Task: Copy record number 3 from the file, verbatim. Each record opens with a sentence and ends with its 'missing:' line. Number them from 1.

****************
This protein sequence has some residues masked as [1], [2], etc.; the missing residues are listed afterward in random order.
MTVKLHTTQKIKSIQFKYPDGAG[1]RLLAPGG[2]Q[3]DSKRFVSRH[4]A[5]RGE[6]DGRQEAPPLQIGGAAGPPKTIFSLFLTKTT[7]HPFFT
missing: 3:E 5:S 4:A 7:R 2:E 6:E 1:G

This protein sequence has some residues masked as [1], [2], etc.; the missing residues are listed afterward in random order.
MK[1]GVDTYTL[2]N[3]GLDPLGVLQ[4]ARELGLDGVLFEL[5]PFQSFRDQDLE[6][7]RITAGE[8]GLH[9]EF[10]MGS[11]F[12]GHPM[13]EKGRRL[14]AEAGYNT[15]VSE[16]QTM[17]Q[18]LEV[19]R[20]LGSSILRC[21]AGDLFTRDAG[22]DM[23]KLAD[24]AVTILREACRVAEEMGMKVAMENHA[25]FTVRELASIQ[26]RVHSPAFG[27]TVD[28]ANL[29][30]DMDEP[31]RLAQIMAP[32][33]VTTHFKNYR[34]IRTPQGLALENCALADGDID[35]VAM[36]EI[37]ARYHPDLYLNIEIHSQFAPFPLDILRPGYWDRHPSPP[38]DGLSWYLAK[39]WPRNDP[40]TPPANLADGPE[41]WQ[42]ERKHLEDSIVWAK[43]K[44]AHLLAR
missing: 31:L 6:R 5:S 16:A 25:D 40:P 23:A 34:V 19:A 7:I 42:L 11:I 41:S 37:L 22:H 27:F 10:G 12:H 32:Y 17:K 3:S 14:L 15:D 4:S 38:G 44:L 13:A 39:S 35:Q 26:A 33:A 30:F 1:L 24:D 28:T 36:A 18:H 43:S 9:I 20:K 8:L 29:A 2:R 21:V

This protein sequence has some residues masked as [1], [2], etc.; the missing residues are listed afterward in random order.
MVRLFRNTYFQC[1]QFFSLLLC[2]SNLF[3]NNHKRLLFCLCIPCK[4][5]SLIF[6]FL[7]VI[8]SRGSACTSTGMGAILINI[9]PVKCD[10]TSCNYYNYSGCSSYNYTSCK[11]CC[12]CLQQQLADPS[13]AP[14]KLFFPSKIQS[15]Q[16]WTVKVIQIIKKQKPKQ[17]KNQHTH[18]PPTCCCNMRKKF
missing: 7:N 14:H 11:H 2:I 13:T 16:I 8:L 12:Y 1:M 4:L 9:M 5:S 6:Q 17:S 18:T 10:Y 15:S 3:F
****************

This protein sequence has some residues masked as [1], [2], etc.; the missing residues are listed afterward in random order.
MVRLFRNTYFQC[1]QFFSLLLC[2]SNLF[3]NNHKRLLFCLCIPCK[4][5]SLIF[6]FL[7]VI[8]SRGSACTSTGMGAILINI[9]PVKCD[10]TSCNYYNYSGCSSYNYTSCK[11]CC[12]CLQQQLADPS[13]AP[14]KLFFPSKIQS[15]Q[16]WTVKVIQIIKKQKPKQ[17]KNQHTH[18]PPTCCCNMRKKF
missing: 7:N 14:H 11:H 2:I 13:T 16:I 8:L 12:Y 1:M 4:L 9:M 5:S 6:Q 17:S 18:T 10:Y 15:S 3:F